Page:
The character of Johnny Ho is an intriguing one; an eternal loner, too clever for his own good, not in the least bit physical (no impressive and cliched kung fu heroics here!) he does not exist or think in the straight lines his fellow officers do. This gets him results, but it does not get him respect. If anything it gets him more aggravation. He's also rather adrift from his own community as, despite his Hamlet like guilt, his father isn't pleased he joined the force to exact revenge and overall, the Chinese community view him as a traitor as they do not traditionally believe in the police. Ho also refers to himself as a Londoner or British rather than Chinese as everyone around him - specifically the white people - does, which is interesting as neither the white community accept him nor the Chinese (though distractingly Yip's natural Scouse sometimes shines through in his accent) There's also the occasional and very subtle suggestion that the sensitive and sympathetic Ho may be bisexual; he develops a close relationship with a Chinese doctor in series 2 and has a rather homoerotic poster of the Japanese writer Yukio Mishima on his wall. No two ways about it, Ho is a unique character for a police drama.
The theme was provided by the great Harry South (The Sweeney, Fox, Big Deal etc) and is a wonderfully evocative tune. The opening credits arrangement shared below is a great one for telling you what lies in store; from its haunting melody at the start as the camera pans across the dawn or dusk lit docklands to its sudden jazzier kickstart...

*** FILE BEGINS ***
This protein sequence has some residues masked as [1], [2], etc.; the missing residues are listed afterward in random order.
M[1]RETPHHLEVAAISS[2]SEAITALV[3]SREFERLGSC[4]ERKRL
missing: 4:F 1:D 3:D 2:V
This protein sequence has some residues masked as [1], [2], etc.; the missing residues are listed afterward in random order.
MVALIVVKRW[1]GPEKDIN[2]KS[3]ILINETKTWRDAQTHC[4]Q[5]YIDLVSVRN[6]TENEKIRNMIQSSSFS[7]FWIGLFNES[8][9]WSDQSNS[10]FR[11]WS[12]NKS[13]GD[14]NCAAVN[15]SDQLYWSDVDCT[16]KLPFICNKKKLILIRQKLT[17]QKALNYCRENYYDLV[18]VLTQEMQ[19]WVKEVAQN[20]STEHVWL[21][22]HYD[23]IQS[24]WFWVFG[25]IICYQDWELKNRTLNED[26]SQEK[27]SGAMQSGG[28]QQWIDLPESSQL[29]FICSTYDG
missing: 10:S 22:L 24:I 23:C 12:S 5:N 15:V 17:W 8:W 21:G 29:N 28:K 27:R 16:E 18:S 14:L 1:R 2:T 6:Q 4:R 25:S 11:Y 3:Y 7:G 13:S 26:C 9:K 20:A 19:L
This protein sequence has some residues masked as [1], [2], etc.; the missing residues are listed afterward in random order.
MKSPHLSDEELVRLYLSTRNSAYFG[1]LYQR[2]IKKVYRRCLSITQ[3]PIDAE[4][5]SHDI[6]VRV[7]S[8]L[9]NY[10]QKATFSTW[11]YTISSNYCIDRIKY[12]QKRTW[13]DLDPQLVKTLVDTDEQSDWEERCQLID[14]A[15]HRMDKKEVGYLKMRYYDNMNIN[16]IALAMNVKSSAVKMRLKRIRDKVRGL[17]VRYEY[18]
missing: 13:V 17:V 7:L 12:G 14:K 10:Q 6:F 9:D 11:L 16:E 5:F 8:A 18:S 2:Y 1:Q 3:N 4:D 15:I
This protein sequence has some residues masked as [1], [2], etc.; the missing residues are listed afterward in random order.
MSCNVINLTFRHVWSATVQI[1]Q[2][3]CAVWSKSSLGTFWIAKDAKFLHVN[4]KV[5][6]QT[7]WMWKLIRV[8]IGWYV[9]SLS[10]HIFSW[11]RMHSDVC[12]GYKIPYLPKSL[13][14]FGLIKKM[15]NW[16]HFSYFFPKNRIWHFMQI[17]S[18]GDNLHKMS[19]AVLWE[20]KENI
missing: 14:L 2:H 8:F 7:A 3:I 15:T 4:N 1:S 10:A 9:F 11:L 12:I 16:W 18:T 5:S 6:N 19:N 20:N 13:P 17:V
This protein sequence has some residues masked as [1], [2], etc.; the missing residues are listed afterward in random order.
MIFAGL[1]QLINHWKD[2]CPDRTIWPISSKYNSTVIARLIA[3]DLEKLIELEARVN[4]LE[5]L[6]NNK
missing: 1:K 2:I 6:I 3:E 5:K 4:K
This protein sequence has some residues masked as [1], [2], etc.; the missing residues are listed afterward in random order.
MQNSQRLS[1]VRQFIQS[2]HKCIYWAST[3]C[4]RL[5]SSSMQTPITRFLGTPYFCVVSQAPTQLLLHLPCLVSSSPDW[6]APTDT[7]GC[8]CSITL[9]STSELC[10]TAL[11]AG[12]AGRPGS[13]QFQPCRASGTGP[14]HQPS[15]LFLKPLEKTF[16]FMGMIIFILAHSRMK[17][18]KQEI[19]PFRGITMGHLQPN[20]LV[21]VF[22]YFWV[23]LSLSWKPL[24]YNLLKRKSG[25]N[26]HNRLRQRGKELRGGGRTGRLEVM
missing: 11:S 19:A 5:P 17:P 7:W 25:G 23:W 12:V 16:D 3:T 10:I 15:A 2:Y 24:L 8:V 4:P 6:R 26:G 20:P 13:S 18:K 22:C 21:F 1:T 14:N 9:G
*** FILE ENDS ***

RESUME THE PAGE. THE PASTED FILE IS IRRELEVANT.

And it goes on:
I also really love the arrangement for the closing credits; slower more reflective (as South had previously done with The Sweeney) and with opening bars that put me in mind of a John Barry-esque James Bond theme and its mournful saxophone...
YouTube also chucks up this version, which is a further different arrangement. It commences in a manner like the opening theme, but is longer in some places and is played by different instruments - more synth.
Speaking of synth; Intriguingly it seems Vince Clarke of Yazoo (and latterly of Depeche Mode and Erasure) was a fan of the show and produced an instrumental, 'remake'/homage/alternative of the theme tune, although I believe it was never officially released or recorded, and simply played during Yazoo's Guided Tour in '82.
I've been working my way through the boxset of The Chinese Detective this past month having never really seen it before and I must say I enjoyed it. I believe it was my late nanna's favourite show back in the 80s - she had good taste, my nan! The show only lasted two seasons which I think is a shame specifically because as I say it offered actors of different ethnicities a chance to appear on mainstream prime time TV each week which is still a rarity today. Kennedy Martin believes the reason for its axeing was twofold; because it was put up against ITV's Shine On Harvey Moon on Sunday nights, 9pm and because the powers that be did not like the low class multi racial cast. Yip went on to star in both Indiana Jones and the Temple of Doom and the James Bond film A View to a Kill whilst Derek Martin returned to play cops for Ian Kennedy Martin in a similar short lived opposites attract serial for ITV, King and Castle alongside Nigel Planer.
Here's Yip discussing The Chinese Detective at the Thinking Chinese Conference this year at the UCL - very interesting listen.